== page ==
Forgot Password

Sign In

Register

  • Company Information

  • Billing Address

  • Are you primarily interested in advertising *

  • Do you want to recieve the HealthTimes Newsletter?

Physiotherapy in the emergency department

Victoria,The Alfred,physiotherapist.advanced pract
Photo: Victoria,The Alfred,physiotherapist.advanced pract
More physiotherapists are now working in advanced and extended practice roles in a range of settings including elective surgery and in orthopaedics. One area that is gaining momentum across Australia is physiotherapists working in hospital emergency departments.


Physiotherapists first began working in emergency departments in Australia about 10 years ago.

Since then, a growing number of health services and hospitals have embraced physiotherapists working in an advanced practice role in the ED.

In this new model of care, advanced musculoskeletal physiotherapists assess patients and treat minor injuries. Their work has proven to be effective in reducing wait times, achieving higher patient satisfaction rates, and in freeing up medical specialists to manage more serious life-threatening presentations.
Katherine Maka, Australian Physiotherapy Association (APA) Emergency Department National Group chair and a musculoskeletal senior physiotherapist, says physiotherapists working in an advanced practice role in EDs care for the patient directly from triage right through to discharge.

“We see them without the doctor referring to us, which is a new role in ED,” Ms Maka says.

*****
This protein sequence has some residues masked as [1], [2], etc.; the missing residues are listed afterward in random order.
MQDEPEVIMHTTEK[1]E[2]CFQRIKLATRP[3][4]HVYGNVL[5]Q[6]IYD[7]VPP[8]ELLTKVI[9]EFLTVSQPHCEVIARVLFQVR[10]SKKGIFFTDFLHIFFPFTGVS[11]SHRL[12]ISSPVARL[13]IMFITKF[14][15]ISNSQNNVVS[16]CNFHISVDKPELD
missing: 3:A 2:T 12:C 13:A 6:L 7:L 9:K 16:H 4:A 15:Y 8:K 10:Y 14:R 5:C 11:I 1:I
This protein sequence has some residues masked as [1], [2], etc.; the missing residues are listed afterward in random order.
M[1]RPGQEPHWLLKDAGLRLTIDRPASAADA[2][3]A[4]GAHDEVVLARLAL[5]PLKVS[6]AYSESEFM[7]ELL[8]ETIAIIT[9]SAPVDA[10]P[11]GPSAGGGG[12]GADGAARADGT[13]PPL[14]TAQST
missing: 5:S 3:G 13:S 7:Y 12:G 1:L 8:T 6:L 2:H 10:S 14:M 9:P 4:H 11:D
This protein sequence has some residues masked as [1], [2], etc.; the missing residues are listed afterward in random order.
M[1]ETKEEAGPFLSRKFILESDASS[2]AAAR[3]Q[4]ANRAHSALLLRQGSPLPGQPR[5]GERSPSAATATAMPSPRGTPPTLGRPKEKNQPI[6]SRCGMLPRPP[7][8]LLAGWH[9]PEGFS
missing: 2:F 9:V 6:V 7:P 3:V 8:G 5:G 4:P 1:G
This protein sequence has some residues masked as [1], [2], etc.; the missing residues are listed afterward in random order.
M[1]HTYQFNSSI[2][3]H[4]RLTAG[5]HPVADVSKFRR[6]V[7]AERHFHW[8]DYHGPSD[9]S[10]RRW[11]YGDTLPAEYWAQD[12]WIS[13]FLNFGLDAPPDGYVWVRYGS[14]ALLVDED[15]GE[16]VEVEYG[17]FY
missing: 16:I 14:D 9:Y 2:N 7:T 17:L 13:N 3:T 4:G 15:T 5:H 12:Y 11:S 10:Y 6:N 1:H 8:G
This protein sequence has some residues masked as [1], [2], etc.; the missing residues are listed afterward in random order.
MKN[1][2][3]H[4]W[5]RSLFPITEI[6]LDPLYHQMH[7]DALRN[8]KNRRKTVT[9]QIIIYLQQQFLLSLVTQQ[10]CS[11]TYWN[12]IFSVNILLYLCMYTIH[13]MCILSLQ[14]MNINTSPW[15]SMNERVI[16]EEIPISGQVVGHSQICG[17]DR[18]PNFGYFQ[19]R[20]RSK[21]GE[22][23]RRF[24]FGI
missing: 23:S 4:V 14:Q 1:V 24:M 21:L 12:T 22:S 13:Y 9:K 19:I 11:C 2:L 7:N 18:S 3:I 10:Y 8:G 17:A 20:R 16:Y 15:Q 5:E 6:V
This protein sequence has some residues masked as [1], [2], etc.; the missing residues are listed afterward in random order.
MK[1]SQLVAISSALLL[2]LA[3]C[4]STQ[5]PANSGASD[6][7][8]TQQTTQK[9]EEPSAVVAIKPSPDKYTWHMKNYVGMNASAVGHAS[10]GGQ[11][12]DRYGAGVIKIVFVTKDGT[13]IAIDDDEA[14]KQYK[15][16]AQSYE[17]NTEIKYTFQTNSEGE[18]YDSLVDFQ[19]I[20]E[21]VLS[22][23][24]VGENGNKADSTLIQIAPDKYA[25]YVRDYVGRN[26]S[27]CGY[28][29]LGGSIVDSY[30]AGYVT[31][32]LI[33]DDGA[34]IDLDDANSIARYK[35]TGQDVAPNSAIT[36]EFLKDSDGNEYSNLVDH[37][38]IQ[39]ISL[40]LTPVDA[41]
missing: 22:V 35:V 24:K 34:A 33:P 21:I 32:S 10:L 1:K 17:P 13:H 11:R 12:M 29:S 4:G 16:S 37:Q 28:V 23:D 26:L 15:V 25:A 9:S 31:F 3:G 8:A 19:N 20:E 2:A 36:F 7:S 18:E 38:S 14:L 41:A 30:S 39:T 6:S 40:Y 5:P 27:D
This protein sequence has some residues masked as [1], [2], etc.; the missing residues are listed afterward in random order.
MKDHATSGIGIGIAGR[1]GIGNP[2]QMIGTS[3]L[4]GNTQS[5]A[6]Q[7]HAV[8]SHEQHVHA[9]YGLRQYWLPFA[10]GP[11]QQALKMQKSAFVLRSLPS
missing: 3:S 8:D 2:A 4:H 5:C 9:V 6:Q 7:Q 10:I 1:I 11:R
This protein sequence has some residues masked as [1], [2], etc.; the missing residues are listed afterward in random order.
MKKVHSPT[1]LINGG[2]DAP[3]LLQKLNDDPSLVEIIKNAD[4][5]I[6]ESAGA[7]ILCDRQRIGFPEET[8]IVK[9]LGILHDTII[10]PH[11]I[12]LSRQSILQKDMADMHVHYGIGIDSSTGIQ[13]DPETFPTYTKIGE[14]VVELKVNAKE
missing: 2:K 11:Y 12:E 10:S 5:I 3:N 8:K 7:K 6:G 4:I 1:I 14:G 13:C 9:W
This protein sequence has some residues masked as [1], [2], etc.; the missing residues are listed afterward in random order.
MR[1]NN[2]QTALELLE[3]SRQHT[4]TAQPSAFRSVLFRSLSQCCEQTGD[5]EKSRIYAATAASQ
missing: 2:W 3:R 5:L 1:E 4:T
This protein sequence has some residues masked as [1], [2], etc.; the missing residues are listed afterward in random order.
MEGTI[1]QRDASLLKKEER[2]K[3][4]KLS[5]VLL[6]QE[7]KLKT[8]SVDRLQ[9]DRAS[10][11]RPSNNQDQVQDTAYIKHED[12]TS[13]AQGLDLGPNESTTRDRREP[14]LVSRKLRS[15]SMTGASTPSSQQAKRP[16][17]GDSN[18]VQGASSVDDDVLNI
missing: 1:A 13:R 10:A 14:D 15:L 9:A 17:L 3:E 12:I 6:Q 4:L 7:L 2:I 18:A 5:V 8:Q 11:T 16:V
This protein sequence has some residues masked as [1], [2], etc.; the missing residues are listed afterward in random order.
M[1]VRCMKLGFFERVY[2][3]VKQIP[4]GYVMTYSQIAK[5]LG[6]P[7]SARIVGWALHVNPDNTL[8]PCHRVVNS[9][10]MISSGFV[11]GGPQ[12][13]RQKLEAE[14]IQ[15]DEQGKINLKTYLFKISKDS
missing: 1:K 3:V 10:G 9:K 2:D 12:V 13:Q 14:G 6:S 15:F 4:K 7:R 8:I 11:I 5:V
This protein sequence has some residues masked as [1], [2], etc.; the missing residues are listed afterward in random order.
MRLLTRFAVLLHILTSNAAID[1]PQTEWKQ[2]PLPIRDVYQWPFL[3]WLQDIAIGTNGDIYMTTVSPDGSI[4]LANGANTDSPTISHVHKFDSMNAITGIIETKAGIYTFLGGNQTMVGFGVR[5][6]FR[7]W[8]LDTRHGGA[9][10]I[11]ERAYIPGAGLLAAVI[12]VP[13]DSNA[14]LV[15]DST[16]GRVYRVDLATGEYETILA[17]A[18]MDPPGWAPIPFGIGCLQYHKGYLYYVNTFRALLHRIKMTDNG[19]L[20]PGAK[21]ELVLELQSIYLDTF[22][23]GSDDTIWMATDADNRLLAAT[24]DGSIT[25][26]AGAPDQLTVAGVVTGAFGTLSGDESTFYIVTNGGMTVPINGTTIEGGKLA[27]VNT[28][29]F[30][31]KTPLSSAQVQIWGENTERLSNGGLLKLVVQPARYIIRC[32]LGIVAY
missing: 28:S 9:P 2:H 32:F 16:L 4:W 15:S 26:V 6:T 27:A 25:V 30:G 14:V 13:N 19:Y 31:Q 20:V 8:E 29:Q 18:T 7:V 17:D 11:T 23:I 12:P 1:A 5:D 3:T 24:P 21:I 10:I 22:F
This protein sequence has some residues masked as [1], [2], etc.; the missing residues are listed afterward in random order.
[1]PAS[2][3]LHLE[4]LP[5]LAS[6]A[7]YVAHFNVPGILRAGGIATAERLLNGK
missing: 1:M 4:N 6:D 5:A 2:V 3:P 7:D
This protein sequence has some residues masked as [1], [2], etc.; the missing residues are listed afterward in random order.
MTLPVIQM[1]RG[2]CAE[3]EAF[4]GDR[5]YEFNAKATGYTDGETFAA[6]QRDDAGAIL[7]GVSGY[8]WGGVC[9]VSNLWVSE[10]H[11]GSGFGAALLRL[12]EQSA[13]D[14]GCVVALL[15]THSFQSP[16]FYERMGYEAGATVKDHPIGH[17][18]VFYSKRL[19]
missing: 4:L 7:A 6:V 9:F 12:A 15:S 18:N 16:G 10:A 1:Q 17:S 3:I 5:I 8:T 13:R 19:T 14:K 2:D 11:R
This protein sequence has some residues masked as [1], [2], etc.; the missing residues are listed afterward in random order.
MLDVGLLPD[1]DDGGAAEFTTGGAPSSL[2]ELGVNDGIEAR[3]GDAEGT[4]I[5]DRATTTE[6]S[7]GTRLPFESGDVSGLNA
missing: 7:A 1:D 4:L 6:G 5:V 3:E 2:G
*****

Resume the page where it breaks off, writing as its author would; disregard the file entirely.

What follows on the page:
“Historically a physiotherapist would provide what we call a secondary contact service, so we would be paged to see a patient as ordered by a doctor or nurse.

“But now in these advanced practice roles we work independently, so we determine which patient would be suited to the knowledge and skills that we have and hence best practice treatment can be provided.”

Paula Harding, a grade four musculoskeletal physiotherapist working at one of the nation’s busiest emergency departments, The Alfred Hospital in Melbourne, says the growth of the role in Australia follows its successful implementation in parts of the United Kingdom.

A physiotherapist with more than 20 years’ experience working in both the public and private sectors, Ms Harding was the project manager for the Health Workforce Australia Expanding Scope of Practice for Physiotherapists in Emergency Departments project, of which The Alfred was a lead site.